We head to California this weekend for one of IndyCar’s ‘crown jewels’ – the Toyota Grand Prix of Long Beach. It may only be race 2 of the 2017 IndyCar series but a number of teams and drivers are already under pressure.
Here’s my run down of who needs a big performance in Long Beach.
AJ Foyt Racing
AJ Foyt’s eponymous team rightly expects big things from 2017. The shift to Chevrolet power and aero, an influx of new engineering talent plus 2 new drivers was supposed to provide a step-change in performance.
Switching to Chevy was expected to give AJ Foyt Racing an instant performance boost at most tracks. Post-race at St Petersburg, things were looking a lot less rosy. And the pressure is on for Long Beach.
Do you want to tell AJ the Honda package might actually be better?
The gains made by Honda over the winter appear to have diminshed the value of the Chevy switch. Instead of vaulting up the order, the Foyt team found themselves in familiar, lowly positions through practice, qualifying and the race in St Petersburg. By contrast Chip Ganassi Racing – who dropped Chevy for Honda – were near the front and finished on the podium. Plus Honda stalwarts Andretti Autosport and Schmidt Peterson stepped up a gear too.
Both Conor Daly and Carlos Munoz struggled in St Petersburg. Pre-season testing suggested they might as the upswing in performance from Honda teams transferred to race day. Daly in particular had a nightmare first race back with AJ Foyt. The American will undoubtedly be feeling pressure already after chasing (and not finding) speed all weekend in St Pete.
Foyt Racing needs to get back on terms in Long Beach. The races come thick and fast now all the way to the Indy 500. Without some momentum – and confidence – from Long Beach, their whole season could start to unravel.
The former IndyCar champion was definitely looking forward to the season opener. 2017 offered a fresh start. No niggling concusion issues like last season. Power looked like a man ready to win back his title following a strong finish to 2016. The IndyCar ‘gods’ clearly had other ideas in south Florida.
Going to Long Beach Power is already 40-points behind in the point standings. Both of his (most likely) championship contenders – Pagenaud and Dixon – made the best of an unfortunate full-course yellow to make the podium.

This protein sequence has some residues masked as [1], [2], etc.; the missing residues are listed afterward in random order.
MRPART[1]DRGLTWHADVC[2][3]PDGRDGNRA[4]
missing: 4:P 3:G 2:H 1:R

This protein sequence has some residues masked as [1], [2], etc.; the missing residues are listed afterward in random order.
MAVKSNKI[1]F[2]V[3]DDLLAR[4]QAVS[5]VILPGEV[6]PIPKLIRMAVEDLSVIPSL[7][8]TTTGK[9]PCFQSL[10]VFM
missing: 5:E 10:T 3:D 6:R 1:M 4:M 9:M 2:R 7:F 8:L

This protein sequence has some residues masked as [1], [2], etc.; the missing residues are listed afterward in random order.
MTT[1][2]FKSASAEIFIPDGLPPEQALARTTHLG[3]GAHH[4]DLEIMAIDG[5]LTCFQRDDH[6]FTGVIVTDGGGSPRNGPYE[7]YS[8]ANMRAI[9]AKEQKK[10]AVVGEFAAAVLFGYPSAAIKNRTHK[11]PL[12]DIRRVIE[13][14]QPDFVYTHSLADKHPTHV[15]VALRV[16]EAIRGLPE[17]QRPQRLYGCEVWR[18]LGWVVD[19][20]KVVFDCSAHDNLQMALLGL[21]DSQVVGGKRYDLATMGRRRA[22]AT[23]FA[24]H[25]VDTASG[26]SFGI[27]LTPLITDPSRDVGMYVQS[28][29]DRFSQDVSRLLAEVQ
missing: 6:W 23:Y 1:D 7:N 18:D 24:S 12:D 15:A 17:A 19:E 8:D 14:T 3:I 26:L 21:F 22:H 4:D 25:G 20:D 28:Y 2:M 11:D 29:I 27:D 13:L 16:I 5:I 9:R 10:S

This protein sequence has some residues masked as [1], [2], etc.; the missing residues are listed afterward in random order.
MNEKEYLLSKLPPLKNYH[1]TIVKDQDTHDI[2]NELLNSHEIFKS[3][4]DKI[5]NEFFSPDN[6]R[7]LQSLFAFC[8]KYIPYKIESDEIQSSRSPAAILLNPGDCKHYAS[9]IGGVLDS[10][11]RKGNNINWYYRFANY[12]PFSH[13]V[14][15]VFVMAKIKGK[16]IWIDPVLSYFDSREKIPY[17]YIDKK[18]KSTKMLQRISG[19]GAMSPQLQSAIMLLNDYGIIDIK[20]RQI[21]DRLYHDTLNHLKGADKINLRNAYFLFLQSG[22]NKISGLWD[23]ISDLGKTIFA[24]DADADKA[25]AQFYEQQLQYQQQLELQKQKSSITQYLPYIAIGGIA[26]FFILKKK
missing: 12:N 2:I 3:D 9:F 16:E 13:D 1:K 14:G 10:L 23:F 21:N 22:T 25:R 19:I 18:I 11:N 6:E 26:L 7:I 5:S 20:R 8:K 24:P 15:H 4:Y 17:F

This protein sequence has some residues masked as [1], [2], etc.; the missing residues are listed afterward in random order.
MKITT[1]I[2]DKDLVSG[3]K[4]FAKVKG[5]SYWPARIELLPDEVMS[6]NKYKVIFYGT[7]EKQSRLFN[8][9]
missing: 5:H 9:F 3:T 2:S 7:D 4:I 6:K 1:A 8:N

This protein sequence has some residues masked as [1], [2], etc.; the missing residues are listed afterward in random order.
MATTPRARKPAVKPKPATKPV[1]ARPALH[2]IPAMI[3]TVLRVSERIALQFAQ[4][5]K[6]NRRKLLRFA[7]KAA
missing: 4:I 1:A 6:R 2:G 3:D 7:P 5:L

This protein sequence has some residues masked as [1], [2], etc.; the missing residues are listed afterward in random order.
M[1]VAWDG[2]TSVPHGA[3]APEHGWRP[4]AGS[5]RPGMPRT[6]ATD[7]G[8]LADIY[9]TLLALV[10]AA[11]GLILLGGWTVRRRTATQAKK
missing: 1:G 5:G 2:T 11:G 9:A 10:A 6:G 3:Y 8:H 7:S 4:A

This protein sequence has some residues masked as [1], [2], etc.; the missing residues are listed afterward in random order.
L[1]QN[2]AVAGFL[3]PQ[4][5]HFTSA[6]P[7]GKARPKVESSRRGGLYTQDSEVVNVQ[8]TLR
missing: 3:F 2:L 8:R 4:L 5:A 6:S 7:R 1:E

The return of mad Will Power?
Power has a history of losing his focus when things go against him. Long Beach is a chance to stop that happening in 2017. The Australian has every reason to be hopefully as we head to a street circuit he has secured 5 top 5 finishes at in 9 visits (including 2 wins). Expect to see a very pumped-up and motivated Penske driver this weekend.
I admire Kimball for his tenacity in getting to IndyCar in spite of his diabetes. However as an IndyCar driver he simply has not taken advantage of being at Chip Ganassi Racing for 6 seasons. Instead he has become better known for overly aggressive and, at times, downright mindless driving.
St Petersburg was another fine example as Kimball put himself and Graham Rahal out of contention. On lap 1. Actually, before the race had even got to completing half of lap 1.
Thankfully for Kimball his fellow CGR pay driver Max Chilton carried his underwhelming form of 2016 in to the first race of 2017. Chilton’s 16th place finish took some of the spotlight away from Kimball who had shown signs of pace but came up short in terms of race craft. Despite that the pressure is on Kimball.
He is after all a former IndyCar race winner. His potential from 2013’s Mid-Ohio victory and subsequent top 10 placing in the point standings has not been realised. Being brutally honest, if the IndyCar sponsorship market was more buoyant, CGR would not be as reliant upon Kimball’s funding from Novo Nordisk.
Kimball needs a big performance at Long Beach, if only to temporarily silence critics like me.
Toyota Grand Prix of Long Beach Preview
Thanks to our friends at Mobil 1 The Grid, preview the next round of the IndyCar and IMSA championships in the company of Tony Kanaan, Josef Newgarden, Spencer Pigot and IMSA Corvette racer Oliver Gavin.